Darwin tagged me yesterday morning, along with several other married women bloggers, in a post asking opinions about Ephesians 5. For context, read his whole post -- but the main question is, what are we to think of "Wives, be submissive to your husbands?"
Here are a few points, in no particular order.
No, I don't think this represents a "high" or symbolic or unearthly ideal. This is a piece of pragmatic advice to husbands and wives living out their relationships in the world. As evidence I point to the context of Ephesians 4-6: "Be humble and gentle and patient," "give up living as pagans do," "if you are angry, do not... let sunset find you nursing your anger," "have done with spite and bad temper, with rage, insults and slander," "no coarse, stupid, or flippant talk," no "fornication and indecency of any kind..."
No, all these injunctions are about Christian conduct in a pagan world, the same in which we largely find ourselves today. So it is with "Wives, be subject to your husbands." He is calling Christians to live differently from the wider culture around them. If it didn't manifest itself in distinctive behavior of some kind, it would not be the uniquely Christian life.
Any relevance to working inside or outside the home, acquiring or eschewing advanced education, or taking responsibility for child care is a red herring. These (yes, even the child care, when we speak of how its duties are to be divided) are economic activities. We live today in a vastly different economic system from the one in first-century Ephesus. The meaning of "men's" versus "women's" work, the boundaries of "the home" with respect to the economy, the nature of education available to people of each gender -- totally foreign system. If
I may go so far as to interpret the text, it is a practical instruction in Christian conduct, but it is not really speaking of economic activity -- it is giving us no instruction in how we ought best to support our families. Again, it's telling us how to distinguish ourselves from the pagans: avoid the sinful excesses that are common among the pagans, and have Christian relationships -- that is, relationships that are marked with the special features unique to Christians. Husband-wife, parent-child, and servant-master relationships are to be palpably different in Christian households than in pagan ones.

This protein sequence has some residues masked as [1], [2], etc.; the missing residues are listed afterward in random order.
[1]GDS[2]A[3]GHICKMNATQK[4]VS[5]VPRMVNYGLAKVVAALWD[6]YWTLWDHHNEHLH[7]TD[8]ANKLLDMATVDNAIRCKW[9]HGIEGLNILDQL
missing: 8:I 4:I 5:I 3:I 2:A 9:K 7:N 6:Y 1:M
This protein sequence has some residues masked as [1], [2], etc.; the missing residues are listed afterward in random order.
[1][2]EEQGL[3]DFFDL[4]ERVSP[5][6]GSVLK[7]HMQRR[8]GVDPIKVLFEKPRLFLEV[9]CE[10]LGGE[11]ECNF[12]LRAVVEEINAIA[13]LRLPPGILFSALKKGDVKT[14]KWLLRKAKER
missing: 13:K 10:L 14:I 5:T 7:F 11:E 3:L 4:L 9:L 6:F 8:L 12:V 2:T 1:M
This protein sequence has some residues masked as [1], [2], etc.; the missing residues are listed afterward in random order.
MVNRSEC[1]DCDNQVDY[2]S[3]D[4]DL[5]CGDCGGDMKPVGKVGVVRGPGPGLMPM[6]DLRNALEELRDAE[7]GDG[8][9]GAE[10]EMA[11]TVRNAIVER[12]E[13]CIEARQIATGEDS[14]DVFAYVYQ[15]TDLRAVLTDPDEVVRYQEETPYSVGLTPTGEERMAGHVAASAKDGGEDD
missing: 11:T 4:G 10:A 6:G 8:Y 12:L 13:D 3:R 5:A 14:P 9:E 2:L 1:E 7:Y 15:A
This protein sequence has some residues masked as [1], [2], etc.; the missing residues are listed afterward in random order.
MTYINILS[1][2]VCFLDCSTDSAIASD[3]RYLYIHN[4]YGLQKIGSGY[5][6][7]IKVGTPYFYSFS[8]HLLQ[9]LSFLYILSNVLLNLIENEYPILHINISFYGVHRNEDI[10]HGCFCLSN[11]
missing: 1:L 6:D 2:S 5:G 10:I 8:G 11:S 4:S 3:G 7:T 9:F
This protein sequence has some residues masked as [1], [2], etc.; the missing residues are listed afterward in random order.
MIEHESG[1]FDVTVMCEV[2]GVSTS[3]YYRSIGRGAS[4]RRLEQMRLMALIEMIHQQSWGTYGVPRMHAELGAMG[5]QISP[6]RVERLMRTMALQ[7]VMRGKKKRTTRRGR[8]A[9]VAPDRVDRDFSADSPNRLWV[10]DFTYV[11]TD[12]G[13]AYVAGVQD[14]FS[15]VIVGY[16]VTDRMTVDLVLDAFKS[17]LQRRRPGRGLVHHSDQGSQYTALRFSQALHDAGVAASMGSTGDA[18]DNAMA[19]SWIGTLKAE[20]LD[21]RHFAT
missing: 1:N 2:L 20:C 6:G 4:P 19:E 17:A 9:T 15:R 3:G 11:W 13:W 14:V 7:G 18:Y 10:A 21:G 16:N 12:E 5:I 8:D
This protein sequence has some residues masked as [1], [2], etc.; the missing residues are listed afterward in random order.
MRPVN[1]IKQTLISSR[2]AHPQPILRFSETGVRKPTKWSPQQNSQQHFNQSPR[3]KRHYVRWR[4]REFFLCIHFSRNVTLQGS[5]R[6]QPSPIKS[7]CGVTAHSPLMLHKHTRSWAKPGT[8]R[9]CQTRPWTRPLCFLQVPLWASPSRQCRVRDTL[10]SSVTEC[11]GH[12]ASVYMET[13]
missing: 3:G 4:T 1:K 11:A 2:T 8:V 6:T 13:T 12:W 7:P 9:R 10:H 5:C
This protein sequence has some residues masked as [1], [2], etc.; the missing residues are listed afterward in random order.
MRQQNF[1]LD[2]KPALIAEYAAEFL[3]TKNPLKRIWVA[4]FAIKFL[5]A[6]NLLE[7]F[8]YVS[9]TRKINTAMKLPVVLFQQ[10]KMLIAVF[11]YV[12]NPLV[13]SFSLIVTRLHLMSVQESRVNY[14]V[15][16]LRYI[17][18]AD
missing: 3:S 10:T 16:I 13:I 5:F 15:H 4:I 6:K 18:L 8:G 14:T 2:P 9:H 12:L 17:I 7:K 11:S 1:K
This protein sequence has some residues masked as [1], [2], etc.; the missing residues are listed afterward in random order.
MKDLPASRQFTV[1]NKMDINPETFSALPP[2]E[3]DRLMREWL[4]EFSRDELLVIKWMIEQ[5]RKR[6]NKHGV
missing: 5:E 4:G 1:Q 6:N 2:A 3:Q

I want to stress this because I see a fair amount of confusion between these two concepts. Yes, there's probably a big overlap between "people who take this passage seriously" and "people who believe wives, or at least mothers, should minimize work outside the home." Yes, there's an undeniable tendency to connect the two emotionally, as for many of us the decision to change our lives in response to Ephesians 5 and the decision to abandon a career or an education in the service of our marriage are intertwined in time and in intention. But they aren't the same argument. No, Ephesians 5 has little if anything to say about who should bring economic value into the home from outside and who should generate economic value from within it.
That said, I agree with Darwin that casting the wife in the "primary-provider" role probably creates some tensions because it runs against some of the nature of husband-hood and wife-hood, of fatherhood and motherhood. A stereotypical example of this might be the perennial complaint that working women have to pull a "second shift" of child care when they get home, a workload that seems never to fall on Dad in quite the same way. But if they exist, these tensions arise because the family's choices (however prudent and correct) run up against the natures of fatherhood, motherhood, and childhood, not because they demonstrate lack of submission on the part of the wife.
Besides, casting anybody, husband OR wife, as the primary provider creates tensions when either spouse is still very invested in the equality/sameness model of marriage rather than the reciprocity/complementarity model, or when either spouse is still very invested in a vision of one's economic work or education as being largely about self-fulfillment and not about serving the best interests of the family.
The triple-dipole structure of the chapter is obvious and important. The three paired injunctions must be taken in the context of each other. Wives, be subject to your husbands; husbands, love your wives. Children, obey your parents; fathers, do not goad your children into resentment. Slaves, obey your masters; masters, do not threaten your slaves. Is it irksome to see "wives" set in parallel with "children" and "slaves?" Sure. Doesn't mean we can ignore it. I think the reason these are set parallel to each other is that these are the three hierarchical relationship-pairings within a household. Paul is calling for Christian households to be radically different from their pagan neighbors, transformed from within because of their vision of the purpose of human life -- not least because of an equality they know they possess in the eternal sense.
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The specifics of what "Wives, be subject to your husbands" means is worthy of another post, which I'll get to later. UPDATE. Here is the second post.